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The ability to assess welfare is an important refinement that will ensure the good condition of animals used in experimentation. The present study investigated the impact of invasive procedures on the patterns of movement of zebrafish (Danio rerio). Recordings were made before and after fin clipping, PIT tagging and a standard pain test and these were compared with control and sham handled zebrafish. The fractal dimension (FD) from the 3D trajectories was calculated to determine the effect of these treatments on the complexity of movement patterns. While the FD of zebrafish trajectories did not differ over time in either the control or sham group, the FDs of the treatment groups reduced in complexity. The FD of fish injected with different strengths of acetic acid declined in a dose-dependent manner allowing us to develop an arbitrary scale of severity of the treatments. The 3D trajectory plots from some groups indicated the presence of repetitive swimming patterns akin to stereotypical movements. When administered with lidocaine, which has analgesic properties, the movement complexity of fin clipped fish reverted to a pattern that resembled that of control fish. Fractal analysis of zebrafish locomotion could potentially be adopted as a tool for fish welfare assessment.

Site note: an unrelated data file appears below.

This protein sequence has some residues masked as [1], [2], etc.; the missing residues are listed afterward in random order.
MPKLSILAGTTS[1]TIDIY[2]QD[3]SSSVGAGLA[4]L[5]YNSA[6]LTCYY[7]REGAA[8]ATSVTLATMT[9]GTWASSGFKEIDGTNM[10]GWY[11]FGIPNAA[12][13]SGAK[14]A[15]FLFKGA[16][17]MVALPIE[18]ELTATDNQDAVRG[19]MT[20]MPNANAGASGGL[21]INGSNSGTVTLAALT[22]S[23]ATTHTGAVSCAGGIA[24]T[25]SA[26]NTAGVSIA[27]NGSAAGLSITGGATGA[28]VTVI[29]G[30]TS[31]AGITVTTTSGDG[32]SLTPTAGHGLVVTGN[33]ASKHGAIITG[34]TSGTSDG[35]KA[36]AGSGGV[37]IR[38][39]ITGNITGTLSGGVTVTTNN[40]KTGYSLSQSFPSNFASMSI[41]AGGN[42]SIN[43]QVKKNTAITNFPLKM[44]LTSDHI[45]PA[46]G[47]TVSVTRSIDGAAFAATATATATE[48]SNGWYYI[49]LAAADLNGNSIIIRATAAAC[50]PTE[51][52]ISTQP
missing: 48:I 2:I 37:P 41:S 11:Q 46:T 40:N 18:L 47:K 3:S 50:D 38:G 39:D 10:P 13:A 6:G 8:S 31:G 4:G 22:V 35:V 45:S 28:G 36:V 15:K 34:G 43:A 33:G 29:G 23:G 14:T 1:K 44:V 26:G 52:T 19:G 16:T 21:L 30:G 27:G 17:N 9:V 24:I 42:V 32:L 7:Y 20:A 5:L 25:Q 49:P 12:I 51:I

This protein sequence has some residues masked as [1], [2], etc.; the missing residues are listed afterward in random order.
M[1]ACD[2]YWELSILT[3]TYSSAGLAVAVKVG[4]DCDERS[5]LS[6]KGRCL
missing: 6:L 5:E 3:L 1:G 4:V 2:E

open access article